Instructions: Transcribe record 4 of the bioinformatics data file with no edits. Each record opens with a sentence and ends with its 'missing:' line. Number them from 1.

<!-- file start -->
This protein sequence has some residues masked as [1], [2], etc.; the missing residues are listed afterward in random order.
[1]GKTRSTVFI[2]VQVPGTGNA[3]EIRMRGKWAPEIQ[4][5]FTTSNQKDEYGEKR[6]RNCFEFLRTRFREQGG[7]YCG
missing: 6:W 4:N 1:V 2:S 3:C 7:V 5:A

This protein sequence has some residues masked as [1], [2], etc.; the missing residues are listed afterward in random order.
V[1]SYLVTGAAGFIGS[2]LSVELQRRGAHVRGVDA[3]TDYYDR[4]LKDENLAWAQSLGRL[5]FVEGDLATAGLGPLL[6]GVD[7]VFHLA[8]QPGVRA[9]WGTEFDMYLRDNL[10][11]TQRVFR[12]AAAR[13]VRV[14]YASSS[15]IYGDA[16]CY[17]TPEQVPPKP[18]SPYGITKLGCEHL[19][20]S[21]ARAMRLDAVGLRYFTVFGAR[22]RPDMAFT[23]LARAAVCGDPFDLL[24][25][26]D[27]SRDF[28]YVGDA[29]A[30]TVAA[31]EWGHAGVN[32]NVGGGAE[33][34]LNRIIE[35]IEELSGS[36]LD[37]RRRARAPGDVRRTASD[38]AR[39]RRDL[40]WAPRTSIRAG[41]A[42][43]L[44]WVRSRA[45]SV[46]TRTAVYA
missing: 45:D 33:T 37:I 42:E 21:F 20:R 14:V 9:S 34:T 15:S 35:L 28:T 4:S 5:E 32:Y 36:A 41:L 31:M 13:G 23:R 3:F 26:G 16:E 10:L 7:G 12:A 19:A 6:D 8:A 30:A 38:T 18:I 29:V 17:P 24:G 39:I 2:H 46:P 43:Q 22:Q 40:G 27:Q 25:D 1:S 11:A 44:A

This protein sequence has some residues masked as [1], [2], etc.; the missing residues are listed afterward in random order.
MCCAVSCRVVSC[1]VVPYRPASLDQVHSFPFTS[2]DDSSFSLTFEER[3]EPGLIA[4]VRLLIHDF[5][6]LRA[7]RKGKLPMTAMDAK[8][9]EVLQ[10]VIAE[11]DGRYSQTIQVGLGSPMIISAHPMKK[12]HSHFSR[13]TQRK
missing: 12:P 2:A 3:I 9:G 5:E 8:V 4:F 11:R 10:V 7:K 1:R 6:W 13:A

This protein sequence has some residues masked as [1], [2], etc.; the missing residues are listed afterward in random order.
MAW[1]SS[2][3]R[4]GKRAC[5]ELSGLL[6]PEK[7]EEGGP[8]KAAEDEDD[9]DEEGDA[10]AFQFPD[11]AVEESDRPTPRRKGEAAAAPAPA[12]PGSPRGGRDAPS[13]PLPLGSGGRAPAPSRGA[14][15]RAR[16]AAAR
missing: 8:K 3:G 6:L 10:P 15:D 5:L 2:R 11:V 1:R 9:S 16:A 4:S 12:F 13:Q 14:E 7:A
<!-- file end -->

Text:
This protein sequence has some residues masked as [1], [2], etc.; the missing residues are listed afterward in random order.
MAW[1]SS[2][3]R[4]GKRAC[5]ELSGLL[6]PEK[7]EEGGP[8]KAAEDEDD[9]DEEGDA[10]AFQFPD[11]AVEESDRPTPRRKGEAAAAPAPA[12]PGSPRGGRDAPS[13]PLPLGSGGRAPAPSRGA[14][15]RAR[16]AAAR
missing: 8:K 3:G 6:L 10:P 15:D 5:L 2:R 11:V 1:R 9:S 16:A 4:S 12:F 13:Q 14:E 7:A